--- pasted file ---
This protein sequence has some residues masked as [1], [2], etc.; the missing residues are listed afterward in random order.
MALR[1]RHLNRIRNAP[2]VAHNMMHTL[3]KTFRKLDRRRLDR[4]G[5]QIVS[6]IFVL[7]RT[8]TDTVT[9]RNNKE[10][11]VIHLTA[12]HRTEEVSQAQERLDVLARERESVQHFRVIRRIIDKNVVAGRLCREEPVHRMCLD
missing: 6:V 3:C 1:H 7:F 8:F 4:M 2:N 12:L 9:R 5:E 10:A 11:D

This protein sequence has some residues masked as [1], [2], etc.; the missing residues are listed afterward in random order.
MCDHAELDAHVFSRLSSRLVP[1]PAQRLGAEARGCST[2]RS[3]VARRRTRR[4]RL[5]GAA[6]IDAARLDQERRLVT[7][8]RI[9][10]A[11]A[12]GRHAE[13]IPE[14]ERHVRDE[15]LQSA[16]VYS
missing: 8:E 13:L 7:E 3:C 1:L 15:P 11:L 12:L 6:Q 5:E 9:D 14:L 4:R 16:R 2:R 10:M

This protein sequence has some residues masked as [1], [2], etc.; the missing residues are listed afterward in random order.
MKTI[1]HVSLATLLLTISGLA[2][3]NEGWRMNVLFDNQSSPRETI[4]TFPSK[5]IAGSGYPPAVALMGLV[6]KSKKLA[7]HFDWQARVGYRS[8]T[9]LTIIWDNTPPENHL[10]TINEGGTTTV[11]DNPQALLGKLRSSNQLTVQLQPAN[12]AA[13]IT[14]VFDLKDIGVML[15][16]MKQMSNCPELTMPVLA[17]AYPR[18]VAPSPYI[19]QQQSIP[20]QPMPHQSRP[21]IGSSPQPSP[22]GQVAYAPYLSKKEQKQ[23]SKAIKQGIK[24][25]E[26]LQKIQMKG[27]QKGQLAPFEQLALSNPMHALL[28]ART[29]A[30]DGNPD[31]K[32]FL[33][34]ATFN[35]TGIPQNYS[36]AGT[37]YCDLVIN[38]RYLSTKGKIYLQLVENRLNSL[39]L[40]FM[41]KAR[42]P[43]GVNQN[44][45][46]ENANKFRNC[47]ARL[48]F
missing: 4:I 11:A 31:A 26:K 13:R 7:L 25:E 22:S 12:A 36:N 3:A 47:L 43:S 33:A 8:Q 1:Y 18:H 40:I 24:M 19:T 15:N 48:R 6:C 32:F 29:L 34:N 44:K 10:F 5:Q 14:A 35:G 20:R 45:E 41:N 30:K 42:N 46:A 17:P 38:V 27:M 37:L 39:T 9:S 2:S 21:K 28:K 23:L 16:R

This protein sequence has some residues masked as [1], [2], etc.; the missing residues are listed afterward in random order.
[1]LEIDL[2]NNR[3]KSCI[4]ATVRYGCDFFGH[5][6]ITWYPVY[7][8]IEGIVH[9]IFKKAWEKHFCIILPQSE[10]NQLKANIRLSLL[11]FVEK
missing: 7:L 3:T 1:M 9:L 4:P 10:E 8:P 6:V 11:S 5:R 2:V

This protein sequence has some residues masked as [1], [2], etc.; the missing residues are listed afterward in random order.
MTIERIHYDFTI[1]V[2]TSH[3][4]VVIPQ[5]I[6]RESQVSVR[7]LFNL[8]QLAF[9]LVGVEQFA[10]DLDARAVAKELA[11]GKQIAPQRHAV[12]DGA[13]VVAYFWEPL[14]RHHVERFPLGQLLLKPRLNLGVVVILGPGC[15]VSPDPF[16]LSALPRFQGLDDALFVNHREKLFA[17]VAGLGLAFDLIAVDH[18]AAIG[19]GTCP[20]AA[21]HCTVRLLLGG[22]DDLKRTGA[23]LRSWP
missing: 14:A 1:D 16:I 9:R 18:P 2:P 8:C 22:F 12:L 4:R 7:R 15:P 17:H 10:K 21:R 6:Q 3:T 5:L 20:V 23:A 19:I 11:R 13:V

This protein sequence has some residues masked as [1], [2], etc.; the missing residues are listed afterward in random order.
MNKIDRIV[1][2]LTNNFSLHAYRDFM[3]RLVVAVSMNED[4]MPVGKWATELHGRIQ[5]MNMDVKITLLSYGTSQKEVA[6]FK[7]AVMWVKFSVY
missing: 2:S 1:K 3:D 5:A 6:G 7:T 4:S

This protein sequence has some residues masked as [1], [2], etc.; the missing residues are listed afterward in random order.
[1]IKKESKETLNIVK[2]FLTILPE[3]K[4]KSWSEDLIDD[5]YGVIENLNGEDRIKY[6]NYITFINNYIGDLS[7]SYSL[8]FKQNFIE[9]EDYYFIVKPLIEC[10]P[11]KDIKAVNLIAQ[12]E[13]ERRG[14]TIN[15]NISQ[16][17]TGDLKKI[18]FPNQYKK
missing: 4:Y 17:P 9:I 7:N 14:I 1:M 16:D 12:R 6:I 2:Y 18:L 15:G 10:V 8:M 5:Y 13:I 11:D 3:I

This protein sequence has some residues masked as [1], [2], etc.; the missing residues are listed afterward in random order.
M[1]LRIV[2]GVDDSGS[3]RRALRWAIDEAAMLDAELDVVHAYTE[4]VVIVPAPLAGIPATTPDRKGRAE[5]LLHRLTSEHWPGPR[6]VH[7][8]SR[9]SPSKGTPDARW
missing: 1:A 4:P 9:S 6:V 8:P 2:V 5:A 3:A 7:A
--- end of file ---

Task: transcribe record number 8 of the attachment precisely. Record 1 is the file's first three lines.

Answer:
This protein sequence has some residues masked as [1], [2], etc.; the missing residues are listed afterward in random order.
M[1]LRIV[2]GVDDSGS[3]RRALRWAIDEAAMLDAELDVVHAYTE[4]VVIVPAPLAGIPATTPDRKGRAE[5]LLHRLTSEHWPGPR[6]VH[7][8]SR[9]SPSKGTPDARW
missing: 1:A 4:P 9:S 6:V 8:P 2:V 5:A 3:A 7:A